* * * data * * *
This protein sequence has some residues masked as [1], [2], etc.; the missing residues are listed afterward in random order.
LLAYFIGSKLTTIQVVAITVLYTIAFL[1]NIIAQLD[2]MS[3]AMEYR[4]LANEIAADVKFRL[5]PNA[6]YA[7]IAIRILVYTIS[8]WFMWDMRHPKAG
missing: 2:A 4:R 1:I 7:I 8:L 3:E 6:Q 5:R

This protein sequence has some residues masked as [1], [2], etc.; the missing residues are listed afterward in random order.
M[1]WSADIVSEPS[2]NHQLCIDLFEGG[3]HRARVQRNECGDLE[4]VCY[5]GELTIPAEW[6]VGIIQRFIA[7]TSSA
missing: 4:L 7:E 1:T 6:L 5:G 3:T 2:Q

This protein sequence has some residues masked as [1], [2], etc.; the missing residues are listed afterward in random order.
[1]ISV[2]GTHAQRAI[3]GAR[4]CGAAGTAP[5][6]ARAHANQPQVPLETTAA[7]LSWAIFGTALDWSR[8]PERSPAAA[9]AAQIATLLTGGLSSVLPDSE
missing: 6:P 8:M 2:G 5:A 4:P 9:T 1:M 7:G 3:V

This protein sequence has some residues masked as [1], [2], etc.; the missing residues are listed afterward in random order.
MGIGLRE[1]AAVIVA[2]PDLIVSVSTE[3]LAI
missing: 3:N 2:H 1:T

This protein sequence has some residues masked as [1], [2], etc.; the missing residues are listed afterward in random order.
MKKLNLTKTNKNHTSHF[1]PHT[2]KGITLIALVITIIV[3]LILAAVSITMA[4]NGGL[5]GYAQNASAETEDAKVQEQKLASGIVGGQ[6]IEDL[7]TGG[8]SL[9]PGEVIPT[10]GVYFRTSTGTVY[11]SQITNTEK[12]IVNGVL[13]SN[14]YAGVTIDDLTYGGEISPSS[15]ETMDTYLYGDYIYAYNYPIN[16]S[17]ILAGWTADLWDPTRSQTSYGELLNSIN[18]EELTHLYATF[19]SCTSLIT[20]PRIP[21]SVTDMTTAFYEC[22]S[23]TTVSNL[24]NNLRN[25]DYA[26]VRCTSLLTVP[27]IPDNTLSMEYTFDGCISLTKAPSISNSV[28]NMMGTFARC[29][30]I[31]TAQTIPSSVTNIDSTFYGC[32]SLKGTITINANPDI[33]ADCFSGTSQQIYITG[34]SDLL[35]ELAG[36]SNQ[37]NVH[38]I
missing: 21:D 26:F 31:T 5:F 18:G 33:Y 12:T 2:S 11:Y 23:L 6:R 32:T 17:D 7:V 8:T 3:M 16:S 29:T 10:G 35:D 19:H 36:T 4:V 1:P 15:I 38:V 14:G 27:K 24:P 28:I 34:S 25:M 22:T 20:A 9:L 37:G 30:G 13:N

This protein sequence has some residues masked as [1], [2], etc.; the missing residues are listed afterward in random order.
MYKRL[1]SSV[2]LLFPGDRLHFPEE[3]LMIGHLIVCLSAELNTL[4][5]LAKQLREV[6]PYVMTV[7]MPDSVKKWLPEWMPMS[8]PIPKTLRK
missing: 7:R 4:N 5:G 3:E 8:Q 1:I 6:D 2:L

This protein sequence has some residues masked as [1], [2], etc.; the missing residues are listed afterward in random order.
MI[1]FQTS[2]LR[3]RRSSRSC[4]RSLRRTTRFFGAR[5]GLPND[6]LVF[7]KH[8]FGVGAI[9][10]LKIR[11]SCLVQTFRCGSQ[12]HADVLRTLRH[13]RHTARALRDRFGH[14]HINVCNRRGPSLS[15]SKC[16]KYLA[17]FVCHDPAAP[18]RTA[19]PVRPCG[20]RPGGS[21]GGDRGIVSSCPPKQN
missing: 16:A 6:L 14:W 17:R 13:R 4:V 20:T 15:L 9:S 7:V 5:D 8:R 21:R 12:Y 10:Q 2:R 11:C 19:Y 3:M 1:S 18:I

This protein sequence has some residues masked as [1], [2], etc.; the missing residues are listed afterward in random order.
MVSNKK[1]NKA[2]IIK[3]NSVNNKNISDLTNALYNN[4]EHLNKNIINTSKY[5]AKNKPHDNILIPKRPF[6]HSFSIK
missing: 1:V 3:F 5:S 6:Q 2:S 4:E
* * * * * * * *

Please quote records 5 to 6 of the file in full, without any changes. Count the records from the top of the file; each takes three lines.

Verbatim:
This protein sequence has some residues masked as [1], [2], etc.; the missing residues are listed afterward in random order.
MKKLNLTKTNKNHTSHF[1]PHT[2]KGITLIALVITIIV[3]LILAAVSITMA[4]NGGL[5]GYAQNASAETEDAKVQEQKLASGIVGGQ[6]IEDL[7]TGG[8]SL[9]PGEVIPT[10]GVYFRTSTGTVY[11]SQITNTEK[12]IVNGVL[13]SN[14]YAGVTIDDLTYGGEISPSS[15]ETMDTYLYGDYIYAYNYPIN[16]S[17]ILAGWTADLWDPTRSQTSYGELLNSIN[18]EELTHLYATF[19]SCTSLIT[20]PRIP[21]SVTDMTTAFYEC[22]S[23]TTVSNL[24]NNLRN[25]DYA[26]VRCTSLLTVP[27]IPDNTLSMEYTFDGCISLTKAPSISNSV[28]NMMGTFARC[29][30]I[31]TAQTIPSSVTNIDSTFYGC[32]SLKGTITINANPDI[33]ADCFSGTSQQIYITG[34]SDLL[35]ELAG[36]SNQ[37]NVH[38]I
missing: 21:D 26:F 31:T 5:F 18:G 33:Y 12:T 2:S 11:Y 23:L 6:R 32:T 17:D 7:V 8:T 3:M 16:S 29:T 10:G 35:D 19:H 36:T 4:V 1:P 15:I 38:V 14:G 27:K 24:P 28:I 34:S 25:M 22:T 20:A 9:L 37:G 30:G 13:N

This protein sequence has some residues masked as [1], [2], etc.; the missing residues are listed afterward in random order.
MYKRL[1]SSV[2]LLFPGDRLHFPEE[3]LMIGHLIVCLSAELNTL[4][5]LAKQLREV[6]PYVMTV[7]MPDSVKKWLPEWMPMS[8]PIPKTLRK
missing: 7:R 4:N 5:G 3:E 8:Q 1:I 6:D 2:L